Mitigating cybercrime to combat security-breach domino effect
By Robin Schmitt October 5, 2016
- DDoS attacks are no longer ‘just an IT problem’
- On-premise DDoS mitigation should be focused around a well-documented incident response plan
Many concerns come hand-in-hand when owning a business with finances and technology often topping the list. Oddly, cybersecurity can often slip down the priority list. Consider this: your business is up and running, you have the necessary finances, you’re scaling exponentially and technology is meeting that demand when your app is hacked, taking down your online business and the personal and private details of your trusting customers. The security of your business could make all the difference between a positive customer experience versus a damaging negative one.
In 2016, cyberattacks show no sign of slow down – just recently multinational technology company, Yahoo, fell victim to a massive data breach that exposed over 500 million user accounts. Moreover, as the recent Distributed Denial of Service (DDoS) Attacks and Protection report by Neustar points out, 77 percent of organisations in the Asia-Pacific region were affected by DDoS attacks, with 63 percent of those attacked reported the theft of IP, financial and customer data. Frequent attacks and distressing reports only prove that hackers are way ahead of security systems, and both business and IT leaders should put more effort into pre-empting cyber threats
DDoS attacks are no longer ‘just an IT problem’. From IT, customer service to marketing, no department within an organisation is immune from the effects of DDoS because when an attack hits, it reverberates throughout the enterprise, and when it is successful, it indiscriminately affects the bottom line. This is proven that one in three organisations in Asia Pacific said that when the security breach happened, the biggest costs came in from customer-facing functions such as call center, customer service, and marketing.
As the cybersecurity landscape is constantly evolving, protection solutions must also constantly adapt to anticipate attackers’ modus operandi. With that in mind, businesses should take the following steps to ensure their IT infrastructure is an impenetrable fortress.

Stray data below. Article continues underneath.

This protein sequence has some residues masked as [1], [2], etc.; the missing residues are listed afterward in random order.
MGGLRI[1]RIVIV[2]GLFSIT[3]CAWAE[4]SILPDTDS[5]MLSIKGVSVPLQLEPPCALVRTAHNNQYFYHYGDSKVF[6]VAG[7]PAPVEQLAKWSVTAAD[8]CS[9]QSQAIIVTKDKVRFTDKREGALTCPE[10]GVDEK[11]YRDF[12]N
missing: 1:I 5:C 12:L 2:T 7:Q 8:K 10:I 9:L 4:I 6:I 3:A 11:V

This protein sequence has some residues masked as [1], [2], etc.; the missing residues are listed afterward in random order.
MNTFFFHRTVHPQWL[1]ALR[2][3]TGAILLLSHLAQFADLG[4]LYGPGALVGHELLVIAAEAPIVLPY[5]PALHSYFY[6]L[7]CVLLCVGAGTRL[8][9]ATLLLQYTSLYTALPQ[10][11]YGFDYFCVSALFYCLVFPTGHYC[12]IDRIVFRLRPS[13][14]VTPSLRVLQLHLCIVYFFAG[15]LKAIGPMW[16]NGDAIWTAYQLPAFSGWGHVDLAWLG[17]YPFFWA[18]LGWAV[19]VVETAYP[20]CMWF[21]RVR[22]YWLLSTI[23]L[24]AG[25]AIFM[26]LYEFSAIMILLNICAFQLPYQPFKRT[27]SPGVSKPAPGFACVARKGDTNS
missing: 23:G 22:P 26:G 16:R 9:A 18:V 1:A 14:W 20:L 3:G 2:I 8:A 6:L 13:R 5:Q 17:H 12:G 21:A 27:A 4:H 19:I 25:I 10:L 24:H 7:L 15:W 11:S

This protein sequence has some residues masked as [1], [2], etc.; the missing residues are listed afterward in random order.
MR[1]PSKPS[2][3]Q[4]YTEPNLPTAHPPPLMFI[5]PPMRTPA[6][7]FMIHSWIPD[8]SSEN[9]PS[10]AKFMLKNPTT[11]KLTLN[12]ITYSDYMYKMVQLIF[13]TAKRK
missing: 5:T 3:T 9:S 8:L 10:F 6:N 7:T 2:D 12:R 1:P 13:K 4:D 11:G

Avoiding DNS Attacks
Often customers trying to access a brand’s website can get hijacked to bogus pages where their logins, passwords, and payment details are siphoned off - this is known as cache poisoning or DNS spoofing.
To protect against this, businesses can create digital signatures that ensure DNS responses are identical to those from the authoritative server, providing protection against forged or manipulated data. Managed DNS services with hardened security features provide the most effective protection.
The best options should provide DNS protection at no extra cost. Also, non-open source resolvers (unlike BIND) are less prone to malware, viruses, and attacks; and go for advanced security: permission levels, two-factor authentication and access control list (ACL) by IP to restrict access to DNS records.
Mitigating On-premise DDoS
On-premise DDoS mitigation should be focused around a well-documented incident response plan. After all, organisations will never be able to prevent attacks but they need to be able to demonstrate that they’ve followed a standard of care to protect customer data - similar to the malpractice field.
For this, organisations need to be taking the following steps: they need to be making themselves as unappealing to attacks as possible, reducing ROI for criminals by raising the costs of an attack with strong encryption, distributed data sources, and compartmentalisation of customer data.